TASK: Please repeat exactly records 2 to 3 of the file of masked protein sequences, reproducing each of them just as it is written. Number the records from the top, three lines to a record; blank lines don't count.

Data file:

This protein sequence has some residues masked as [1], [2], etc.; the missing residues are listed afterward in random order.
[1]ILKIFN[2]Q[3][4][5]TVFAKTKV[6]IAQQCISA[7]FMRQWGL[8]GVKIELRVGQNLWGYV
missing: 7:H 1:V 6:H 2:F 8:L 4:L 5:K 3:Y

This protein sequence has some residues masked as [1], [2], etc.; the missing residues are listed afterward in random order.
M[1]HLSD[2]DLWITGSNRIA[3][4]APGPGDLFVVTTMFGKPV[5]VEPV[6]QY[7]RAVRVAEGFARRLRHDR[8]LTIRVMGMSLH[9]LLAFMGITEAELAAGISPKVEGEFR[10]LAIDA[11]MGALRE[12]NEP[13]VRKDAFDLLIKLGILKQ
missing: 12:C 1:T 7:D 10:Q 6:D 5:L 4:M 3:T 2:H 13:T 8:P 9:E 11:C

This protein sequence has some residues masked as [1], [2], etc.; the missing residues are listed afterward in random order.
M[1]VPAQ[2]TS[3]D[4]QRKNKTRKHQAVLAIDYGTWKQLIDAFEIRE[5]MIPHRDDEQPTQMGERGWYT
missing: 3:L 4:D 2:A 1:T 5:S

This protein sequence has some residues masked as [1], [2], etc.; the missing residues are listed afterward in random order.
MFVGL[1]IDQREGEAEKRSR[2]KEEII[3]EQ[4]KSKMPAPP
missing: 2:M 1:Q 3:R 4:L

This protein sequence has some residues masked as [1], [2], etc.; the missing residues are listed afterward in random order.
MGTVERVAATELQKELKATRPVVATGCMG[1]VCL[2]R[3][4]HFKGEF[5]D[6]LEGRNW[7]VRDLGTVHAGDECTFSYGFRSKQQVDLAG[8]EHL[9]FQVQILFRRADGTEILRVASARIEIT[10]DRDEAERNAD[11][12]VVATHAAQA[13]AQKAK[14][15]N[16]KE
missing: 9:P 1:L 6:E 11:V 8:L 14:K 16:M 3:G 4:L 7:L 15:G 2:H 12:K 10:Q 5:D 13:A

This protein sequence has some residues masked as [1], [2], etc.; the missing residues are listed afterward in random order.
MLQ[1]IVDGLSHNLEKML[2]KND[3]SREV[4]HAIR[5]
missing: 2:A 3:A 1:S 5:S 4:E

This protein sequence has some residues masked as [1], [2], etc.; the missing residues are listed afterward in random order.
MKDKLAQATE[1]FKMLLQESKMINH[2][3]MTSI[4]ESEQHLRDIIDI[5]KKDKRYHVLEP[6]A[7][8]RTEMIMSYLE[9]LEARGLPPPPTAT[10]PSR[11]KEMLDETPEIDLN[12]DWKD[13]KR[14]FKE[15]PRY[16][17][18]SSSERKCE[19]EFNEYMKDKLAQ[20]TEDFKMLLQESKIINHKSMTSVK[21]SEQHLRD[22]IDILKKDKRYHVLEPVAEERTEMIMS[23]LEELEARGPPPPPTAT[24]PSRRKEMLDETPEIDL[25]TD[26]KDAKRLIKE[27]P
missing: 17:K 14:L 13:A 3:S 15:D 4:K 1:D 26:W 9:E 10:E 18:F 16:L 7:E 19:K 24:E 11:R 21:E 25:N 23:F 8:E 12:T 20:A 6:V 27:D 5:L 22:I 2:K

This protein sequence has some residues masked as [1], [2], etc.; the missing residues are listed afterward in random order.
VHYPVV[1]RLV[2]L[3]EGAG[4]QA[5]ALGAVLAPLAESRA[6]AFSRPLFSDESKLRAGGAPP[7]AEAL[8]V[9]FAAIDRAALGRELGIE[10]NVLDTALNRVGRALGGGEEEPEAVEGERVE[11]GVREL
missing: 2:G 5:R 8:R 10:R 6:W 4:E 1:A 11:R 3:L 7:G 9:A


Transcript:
This protein sequence has some residues masked as [1], [2], etc.; the missing residues are listed afterward in random order.
M[1]HLSD[2]DLWITGSNRIA[3][4]APGPGDLFVVTTMFGKPV[5]VEPV[6]QY[7]RAVRVAEGFARRLRHDR[8]LTIRVMGMSLH[9]LLAFMGITEAELAAGISPKVEGEFR[10]LAIDA[11]MGALRE[12]NEP[13]VRKDAFDLLIKLGILKQ
missing: 12:C 1:T 7:D 10:Q 6:D 5:L 4:M 3:T 2:H 13:T 8:P 9:E 11:C

This protein sequence has some residues masked as [1], [2], etc.; the missing residues are listed afterward in random order.
M[1]VPAQ[2]TS[3]D[4]QRKNKTRKHQAVLAIDYGTWKQLIDAFEIRE[5]MIPHRDDEQPTQMGERGWYT
missing: 3:L 4:D 2:A 1:T 5:S